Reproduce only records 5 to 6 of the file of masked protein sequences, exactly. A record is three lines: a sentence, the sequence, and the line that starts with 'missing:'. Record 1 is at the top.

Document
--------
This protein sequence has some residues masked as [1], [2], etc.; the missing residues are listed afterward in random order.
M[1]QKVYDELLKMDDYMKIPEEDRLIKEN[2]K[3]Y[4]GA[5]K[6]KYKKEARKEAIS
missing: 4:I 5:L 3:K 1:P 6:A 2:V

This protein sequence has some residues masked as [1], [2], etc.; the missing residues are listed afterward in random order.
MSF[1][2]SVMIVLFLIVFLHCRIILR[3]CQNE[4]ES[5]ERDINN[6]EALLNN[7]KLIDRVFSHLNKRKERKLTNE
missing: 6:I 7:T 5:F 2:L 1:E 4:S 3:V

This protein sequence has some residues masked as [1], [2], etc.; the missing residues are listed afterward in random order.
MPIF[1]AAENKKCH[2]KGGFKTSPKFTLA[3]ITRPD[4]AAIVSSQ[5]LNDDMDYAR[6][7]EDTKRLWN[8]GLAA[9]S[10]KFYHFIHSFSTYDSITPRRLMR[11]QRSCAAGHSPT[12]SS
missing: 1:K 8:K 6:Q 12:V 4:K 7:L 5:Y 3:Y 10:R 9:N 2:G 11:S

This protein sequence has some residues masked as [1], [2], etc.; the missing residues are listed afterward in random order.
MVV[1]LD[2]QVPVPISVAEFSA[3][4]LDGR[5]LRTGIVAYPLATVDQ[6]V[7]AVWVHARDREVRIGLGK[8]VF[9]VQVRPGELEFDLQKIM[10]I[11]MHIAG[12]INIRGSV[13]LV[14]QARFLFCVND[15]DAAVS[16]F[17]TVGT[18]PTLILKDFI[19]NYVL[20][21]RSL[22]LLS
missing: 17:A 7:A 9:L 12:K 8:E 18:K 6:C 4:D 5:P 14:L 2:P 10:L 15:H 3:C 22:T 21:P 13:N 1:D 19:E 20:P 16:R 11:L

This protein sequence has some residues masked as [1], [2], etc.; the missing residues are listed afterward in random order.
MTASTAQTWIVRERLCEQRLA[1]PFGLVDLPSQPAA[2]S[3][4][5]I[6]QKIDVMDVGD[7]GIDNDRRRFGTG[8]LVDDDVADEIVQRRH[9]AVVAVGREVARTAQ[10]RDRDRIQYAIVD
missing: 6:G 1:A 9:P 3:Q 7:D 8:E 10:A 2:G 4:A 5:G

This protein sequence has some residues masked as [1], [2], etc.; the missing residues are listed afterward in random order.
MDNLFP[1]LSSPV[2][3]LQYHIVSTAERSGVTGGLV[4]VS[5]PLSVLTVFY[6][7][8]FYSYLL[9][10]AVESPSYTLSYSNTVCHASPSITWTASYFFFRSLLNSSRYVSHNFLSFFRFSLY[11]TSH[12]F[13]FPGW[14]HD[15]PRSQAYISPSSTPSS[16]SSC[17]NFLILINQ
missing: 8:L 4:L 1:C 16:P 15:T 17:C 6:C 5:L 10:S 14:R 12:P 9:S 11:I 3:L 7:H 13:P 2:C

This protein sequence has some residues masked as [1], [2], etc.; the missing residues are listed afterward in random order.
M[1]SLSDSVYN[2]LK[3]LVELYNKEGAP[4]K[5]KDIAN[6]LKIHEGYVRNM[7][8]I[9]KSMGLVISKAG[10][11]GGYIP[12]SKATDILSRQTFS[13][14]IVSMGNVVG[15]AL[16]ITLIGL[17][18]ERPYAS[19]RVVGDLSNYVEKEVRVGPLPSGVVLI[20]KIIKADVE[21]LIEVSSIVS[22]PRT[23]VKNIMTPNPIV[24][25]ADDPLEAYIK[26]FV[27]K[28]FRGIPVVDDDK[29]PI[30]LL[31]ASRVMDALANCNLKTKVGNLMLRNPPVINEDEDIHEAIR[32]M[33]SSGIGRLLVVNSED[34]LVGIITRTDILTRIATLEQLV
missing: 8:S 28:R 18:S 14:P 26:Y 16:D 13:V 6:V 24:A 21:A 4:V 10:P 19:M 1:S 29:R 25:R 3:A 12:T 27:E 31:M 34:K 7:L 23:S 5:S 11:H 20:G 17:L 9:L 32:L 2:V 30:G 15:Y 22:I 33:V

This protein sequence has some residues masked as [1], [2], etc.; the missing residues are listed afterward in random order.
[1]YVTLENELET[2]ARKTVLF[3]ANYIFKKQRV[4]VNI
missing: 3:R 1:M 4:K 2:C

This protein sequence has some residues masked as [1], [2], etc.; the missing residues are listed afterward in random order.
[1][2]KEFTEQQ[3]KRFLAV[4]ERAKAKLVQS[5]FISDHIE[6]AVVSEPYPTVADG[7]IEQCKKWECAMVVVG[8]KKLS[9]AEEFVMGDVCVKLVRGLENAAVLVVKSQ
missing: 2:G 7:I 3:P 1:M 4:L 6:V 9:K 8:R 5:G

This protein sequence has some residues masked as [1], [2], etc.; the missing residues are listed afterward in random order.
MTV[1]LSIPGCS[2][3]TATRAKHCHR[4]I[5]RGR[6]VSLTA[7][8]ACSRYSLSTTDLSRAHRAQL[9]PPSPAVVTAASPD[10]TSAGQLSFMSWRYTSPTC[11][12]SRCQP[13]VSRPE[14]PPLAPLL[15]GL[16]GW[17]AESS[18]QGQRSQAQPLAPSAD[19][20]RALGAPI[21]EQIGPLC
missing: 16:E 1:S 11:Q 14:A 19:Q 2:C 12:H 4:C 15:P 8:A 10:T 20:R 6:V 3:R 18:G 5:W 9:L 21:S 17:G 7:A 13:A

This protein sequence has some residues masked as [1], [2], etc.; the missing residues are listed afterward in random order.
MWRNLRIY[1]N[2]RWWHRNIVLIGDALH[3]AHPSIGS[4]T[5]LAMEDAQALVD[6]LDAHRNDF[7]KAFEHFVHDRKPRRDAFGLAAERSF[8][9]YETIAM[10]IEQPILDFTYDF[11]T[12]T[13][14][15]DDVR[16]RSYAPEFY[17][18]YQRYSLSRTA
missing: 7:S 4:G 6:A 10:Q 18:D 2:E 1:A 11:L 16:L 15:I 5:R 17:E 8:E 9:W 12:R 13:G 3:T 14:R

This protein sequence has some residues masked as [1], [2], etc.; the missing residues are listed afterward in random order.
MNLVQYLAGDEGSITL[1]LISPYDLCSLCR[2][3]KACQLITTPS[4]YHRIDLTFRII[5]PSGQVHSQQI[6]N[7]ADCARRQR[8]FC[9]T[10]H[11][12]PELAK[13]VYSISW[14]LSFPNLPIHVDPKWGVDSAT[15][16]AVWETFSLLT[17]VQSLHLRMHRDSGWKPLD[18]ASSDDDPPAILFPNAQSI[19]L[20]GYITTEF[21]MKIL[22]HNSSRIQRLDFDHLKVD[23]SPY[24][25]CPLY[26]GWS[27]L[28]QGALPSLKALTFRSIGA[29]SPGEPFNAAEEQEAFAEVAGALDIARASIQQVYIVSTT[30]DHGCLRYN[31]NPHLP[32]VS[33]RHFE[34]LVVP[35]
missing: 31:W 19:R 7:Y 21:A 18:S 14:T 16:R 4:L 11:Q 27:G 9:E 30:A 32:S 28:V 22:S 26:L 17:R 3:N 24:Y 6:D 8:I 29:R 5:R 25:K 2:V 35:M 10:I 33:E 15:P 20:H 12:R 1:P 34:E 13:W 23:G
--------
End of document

This protein sequence has some residues masked as [1], [2], etc.; the missing residues are listed afterward in random order.
MTASTAQTWIVRERLCEQRLA[1]PFGLVDLPSQPAA[2]S[3][4][5]I[6]QKIDVMDVGD[7]GIDNDRRRFGTG[8]LVDDDVADEIVQRRH[9]AVVAVGREVARTAQ[10]RDRDRIQYAIVD
missing: 6:G 1:A 9:P 3:Q 7:D 8:E 10:A 2:G 4:A 5:G

This protein sequence has some residues masked as [1], [2], etc.; the missing residues are listed afterward in random order.
MDNLFP[1]LSSPV[2][3]LQYHIVSTAERSGVTGGLV[4]VS[5]PLSVLTVFY[6][7][8]FYSYLL[9][10]AVESPSYTLSYSNTVCHASPSITWTASYFFFRSLLNSSRYVSHNFLSFFRFSLY[11]TSH[12]F[13]FPGW[14]HD[15]PRSQAYISPSSTPSS[16]SSC[17]NFLILINQ
missing: 8:L 4:L 1:C 16:P 15:T 17:C 6:C 5:L 10:S 14:R 12:P 9:S 11:I 3:L 7:H 13:P 2:C